© 2021 WOSU Public Media
Play Live Radio
Next Up:
0:00
0:00
Available On Air Stations
News

Rob Portman And Sherrod Brown Split Votes On Republican COVID-19 Aid Package

Ohio U.S. Senator Rob Portman
J. Scott Applewhite
/
Associated Press
Ohio U.S. Senator Rob Portman

Sen. Rob Portman (R-Ohio) joined almost all Republicans on Thursday in voting for a $300 billion COVID-19 aid package, which failed to advance due to opposition from Democrats. Sen. Sherrod Brown (D-Ohio) was among those who blocked legislation, which he called "emaciated," from moving forward.

Before Thursday's floor vote, Portman said he wishes the package would include business tax credits and aid for them to purchase personal protective equipment, along with additional funding for state and local governments. This bill didn't include these items.

“But it does include a lot of areas of agreement between Republicans and Democrats," Portman claims.

Instead, the Senate package contained money for testing and contact tracing, an extension of the Paycheck Protection Program small business loan program, an extra $300 per week for unemployment through the end of the year, liability protections for businesses and schools, and $105 billion for K-12 schools and higher ed.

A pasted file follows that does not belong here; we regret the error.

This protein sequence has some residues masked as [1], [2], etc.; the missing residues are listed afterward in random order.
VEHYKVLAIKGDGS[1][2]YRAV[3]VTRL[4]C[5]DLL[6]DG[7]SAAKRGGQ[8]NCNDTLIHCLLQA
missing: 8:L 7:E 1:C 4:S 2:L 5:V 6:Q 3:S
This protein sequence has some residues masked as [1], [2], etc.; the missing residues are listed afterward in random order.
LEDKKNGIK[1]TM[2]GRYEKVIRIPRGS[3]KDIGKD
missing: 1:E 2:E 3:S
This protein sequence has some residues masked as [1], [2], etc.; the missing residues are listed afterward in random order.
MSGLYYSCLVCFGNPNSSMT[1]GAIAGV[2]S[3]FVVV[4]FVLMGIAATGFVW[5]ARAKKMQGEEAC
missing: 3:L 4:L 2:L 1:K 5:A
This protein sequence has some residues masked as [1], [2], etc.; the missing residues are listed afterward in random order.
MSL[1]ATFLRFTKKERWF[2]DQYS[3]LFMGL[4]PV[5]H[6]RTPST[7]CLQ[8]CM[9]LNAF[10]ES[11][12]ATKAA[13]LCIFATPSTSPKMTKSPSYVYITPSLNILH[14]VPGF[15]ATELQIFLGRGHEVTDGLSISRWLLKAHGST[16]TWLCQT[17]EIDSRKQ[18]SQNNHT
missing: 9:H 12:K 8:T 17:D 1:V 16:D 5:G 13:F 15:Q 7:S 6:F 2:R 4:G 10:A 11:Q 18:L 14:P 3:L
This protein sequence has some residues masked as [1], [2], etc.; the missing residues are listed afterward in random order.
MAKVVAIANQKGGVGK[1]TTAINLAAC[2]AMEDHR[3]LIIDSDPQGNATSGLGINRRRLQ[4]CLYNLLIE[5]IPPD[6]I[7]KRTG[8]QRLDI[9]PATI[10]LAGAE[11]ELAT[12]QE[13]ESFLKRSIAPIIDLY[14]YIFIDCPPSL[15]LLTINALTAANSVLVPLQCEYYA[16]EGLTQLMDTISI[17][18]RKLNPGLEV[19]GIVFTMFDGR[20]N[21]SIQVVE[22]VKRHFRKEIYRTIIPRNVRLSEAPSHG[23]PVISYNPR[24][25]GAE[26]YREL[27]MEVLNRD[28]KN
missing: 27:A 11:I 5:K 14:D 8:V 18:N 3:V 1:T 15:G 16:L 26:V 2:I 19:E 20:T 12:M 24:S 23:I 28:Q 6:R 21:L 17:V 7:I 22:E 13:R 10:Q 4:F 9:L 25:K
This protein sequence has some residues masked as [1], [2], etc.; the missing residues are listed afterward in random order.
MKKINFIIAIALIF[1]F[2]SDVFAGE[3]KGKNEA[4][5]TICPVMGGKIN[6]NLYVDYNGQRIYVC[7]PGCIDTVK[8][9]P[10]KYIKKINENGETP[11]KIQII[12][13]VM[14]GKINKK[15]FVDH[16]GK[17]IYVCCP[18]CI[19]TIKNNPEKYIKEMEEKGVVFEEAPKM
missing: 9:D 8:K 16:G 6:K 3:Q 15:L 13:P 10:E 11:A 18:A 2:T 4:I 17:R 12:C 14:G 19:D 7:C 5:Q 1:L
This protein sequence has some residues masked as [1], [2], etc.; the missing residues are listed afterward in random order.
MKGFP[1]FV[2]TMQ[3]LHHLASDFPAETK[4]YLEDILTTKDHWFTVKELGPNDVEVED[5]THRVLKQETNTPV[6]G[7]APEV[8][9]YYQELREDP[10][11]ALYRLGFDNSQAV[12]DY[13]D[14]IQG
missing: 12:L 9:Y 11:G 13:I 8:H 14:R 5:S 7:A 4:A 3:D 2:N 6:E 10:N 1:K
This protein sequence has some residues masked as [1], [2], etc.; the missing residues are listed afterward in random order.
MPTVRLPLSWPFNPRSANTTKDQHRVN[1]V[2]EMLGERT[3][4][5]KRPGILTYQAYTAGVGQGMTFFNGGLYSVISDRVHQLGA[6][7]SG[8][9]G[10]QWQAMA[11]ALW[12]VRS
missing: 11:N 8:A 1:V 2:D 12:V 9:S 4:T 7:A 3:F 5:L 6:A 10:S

However, Democrats immediately criticized the proposal, saying it fell short of the $3 trillion proposal that passed the Democratic-led U.S. House back in May. The Republican-led Senate found the price tag unpalatable, however, declaring it dead on arrival in that chamber.

Brown in particular criticized the GOP bill for failing to revive the $600 bonus unemployment payments, which ran out at the end of July.

The vastly-scaled-down Senate plan included some parts of the House-passed proposal, but Democrats pushed for more funding for the U.S. Postal Service and the upcoming election. With Thursday's vote, it's unlikely that a coronavirus relief measure will pass Congress before the November contest.

All Republicans except for Sen. Ron Paul (R-Ky.) voted to advance the bill, while all Democrats voted against it - save for Sen. Kamala Harris (D-Calif.), who was absent.